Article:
The Drinkwater court also stated that "'other appropriate equitable relief' should be interpreted to mean what it says -- declaratory or injunctive relief." Drinkwater, 846 F.2d at 824. I, therefore, will not allow the beneficiary/participant plaintiff to recover compensatory damages for his personal losses but will not foreclose him from arguing for some form of equitable relief later in the proceedings. See Reid v. Gruntal & Co., 760 F. Supp. 945, 952 (D. Me. 1991) (rejecting construction of Drinkwater dicta that would only allow for injunctive and declaratory relief and holding that constructive trusts may also be available). The beneficiary/participant plaintiff may also, of course, remain in the case to vindicate the losses to the plan under § 1132(a)(2).

B. Standard of review

Defendant contends that the complaint does not state a claim for breach of fiduciary duty because it does not allege bad faith or willful or arbitrary conduct. The obvious problem with all but one of the cases cited by defendant is that they pre-date the major Supreme Court case on the standard of review for ERISA claims, Firestone, 489 U.S. 101, 109 S. Ct. 948, 103 L. Ed. 2d 80 (1989). In that case, the Court decided the appropriate standard of review for § 1132(a)(1)(B) cases challenging the denial of benefits based on plan interpretation. 109 S. Ct. at 953. The Court rejected the prevalent practice of borrowing the "arbitrary and capricious" standard of review from the Labor Management Relations Act ("LMRA"). Id. at 953-54. Instead, the Court noted that "ERISA abounds with the language and terminology of trust law" and that ERISA's "fiduciary responsibility provisions, . . . 'codify and make[ ] applicable to [ERISA] fiduciaries certain principles developed in the evolution of the law of trust.'" Id. at 954 (quoting H.R. Rep. No. 93-533, p. 11 (1973), U.S. Code Cong. & Admin. News 1974, pp. 4639, 4649). The Court thus stated that "in determining the appropriate standard of review for actions under § 1132(a)(1)(B), we are guided by principles of trust law." Id. After reviewing trust principles, the Court held that "a denial of benefits challenged under § 1132(a)(1)(B) is to be reviewed under a de novo standard unless the benefit plan gives the administrator or fiduciary discretionary authority to determine eligibility for benefits or to construe the terms of the plan." Id. at 956; see Burnham v. Guardian Life Ins. Co., 873 F.2d 486, 489 (1st Cir. 1989).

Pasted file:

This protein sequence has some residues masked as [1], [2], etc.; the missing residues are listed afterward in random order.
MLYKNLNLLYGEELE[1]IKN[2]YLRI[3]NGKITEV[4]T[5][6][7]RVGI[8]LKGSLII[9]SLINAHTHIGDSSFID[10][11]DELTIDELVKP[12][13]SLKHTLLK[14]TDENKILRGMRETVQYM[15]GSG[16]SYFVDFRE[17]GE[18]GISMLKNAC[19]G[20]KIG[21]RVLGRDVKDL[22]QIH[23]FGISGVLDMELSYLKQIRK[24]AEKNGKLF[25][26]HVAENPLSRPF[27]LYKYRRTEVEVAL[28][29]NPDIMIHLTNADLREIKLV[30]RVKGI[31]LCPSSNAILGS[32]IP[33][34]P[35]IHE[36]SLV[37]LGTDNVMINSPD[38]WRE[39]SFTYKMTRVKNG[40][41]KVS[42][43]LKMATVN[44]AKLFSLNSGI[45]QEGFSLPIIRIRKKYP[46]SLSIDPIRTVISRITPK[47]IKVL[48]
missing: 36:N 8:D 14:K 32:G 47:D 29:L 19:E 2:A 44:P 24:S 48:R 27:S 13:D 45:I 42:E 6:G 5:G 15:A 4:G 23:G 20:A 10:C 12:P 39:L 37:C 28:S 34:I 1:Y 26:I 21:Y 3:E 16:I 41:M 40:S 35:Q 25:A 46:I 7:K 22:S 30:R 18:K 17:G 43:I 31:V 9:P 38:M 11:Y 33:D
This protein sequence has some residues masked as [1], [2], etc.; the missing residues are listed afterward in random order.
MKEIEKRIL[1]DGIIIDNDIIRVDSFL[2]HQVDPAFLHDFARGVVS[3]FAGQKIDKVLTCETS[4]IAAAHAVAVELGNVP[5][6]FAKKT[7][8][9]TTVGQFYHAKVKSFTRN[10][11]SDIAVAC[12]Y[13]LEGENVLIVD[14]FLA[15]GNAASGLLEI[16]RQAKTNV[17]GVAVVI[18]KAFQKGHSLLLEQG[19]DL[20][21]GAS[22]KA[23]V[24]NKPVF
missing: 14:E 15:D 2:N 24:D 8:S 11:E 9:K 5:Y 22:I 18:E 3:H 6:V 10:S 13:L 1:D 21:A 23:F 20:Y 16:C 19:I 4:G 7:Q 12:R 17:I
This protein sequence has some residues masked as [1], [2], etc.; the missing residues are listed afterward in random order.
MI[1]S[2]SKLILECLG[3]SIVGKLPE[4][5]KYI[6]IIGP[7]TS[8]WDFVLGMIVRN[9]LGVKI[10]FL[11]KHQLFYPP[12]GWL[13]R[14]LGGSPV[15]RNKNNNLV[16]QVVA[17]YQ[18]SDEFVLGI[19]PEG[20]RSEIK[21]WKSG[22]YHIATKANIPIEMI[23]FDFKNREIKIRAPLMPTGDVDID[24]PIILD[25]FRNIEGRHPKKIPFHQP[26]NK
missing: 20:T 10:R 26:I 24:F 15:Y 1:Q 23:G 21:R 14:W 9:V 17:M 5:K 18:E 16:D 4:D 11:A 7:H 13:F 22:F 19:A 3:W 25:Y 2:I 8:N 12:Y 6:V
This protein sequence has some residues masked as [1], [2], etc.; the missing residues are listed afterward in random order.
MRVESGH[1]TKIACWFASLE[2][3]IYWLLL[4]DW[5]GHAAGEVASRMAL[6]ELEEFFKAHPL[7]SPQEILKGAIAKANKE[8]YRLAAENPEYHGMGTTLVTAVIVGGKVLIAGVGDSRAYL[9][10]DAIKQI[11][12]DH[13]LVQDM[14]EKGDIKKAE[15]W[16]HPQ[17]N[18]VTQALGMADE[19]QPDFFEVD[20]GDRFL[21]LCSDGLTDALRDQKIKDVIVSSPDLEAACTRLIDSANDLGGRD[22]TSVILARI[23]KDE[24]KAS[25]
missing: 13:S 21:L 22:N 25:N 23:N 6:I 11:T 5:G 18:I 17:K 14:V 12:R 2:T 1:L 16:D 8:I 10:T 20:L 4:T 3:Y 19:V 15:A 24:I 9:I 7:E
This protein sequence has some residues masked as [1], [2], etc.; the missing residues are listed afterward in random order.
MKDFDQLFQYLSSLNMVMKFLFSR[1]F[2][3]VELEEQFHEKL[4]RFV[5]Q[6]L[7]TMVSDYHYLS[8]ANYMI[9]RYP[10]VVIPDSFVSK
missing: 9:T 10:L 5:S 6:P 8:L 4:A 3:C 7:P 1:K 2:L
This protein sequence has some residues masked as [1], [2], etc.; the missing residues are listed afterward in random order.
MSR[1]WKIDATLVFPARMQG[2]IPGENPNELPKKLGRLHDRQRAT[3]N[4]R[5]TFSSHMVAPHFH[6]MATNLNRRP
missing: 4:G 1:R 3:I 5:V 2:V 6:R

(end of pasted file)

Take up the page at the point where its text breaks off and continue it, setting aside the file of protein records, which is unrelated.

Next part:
Firestone, I must note, is binding only on claims of benefit denials under § 1132(a)(1)(B), and this action is for breach of fiduciary duty brought under § 1132(a)(2) and, possibly, § 1132(a)(3). I believe, however, that Firestone completely undermines the cases relied upon by defendant. Some cases cited by defendant are, like Firestone, based on the fiduciary's interpretation of a plan, see Burke v. Latrobe Steel Co., 775 F.2d 88, 91 (3d Cir. 1985); Challenger v. Local Union No. 1, 619 F.2d 645, 649 (7th Cir. 1980), and some follow the pre-Firestone practice of borrowing the standard of review from the LMRA, see e.g., Fentron Industries Inc. v. Nat'l Shopmen Pension Fund, 674 F.2d 1300 (9th Cir. 1982) (deriving arbitrary and capricious standard from LMRA). The only post-Firestone case cited by defendant merely states that the proper standard is "arbitrary and capricious" and relies on a 1983 case. See Successor Trust Comm. v. First State Bank, 735 F. Supp. 708, 715 (W.D. Tex. 1990) (citing Czyz v. General Pension Bd., 578 F. Supp. 126 (C.D. Pa. 1983)). The district court in Successor Trust did not discuss the possible effect of Firestone on the standard of review. Because the sole recent case that defendant relies upon does not indicate that the court was cognizant of Firestone, I give it no weight. I am persuaded by the language in Firestone that the proper approach is to look to trust principles in determining the appropriate standard of review for a claim of breach of fiduciary duty.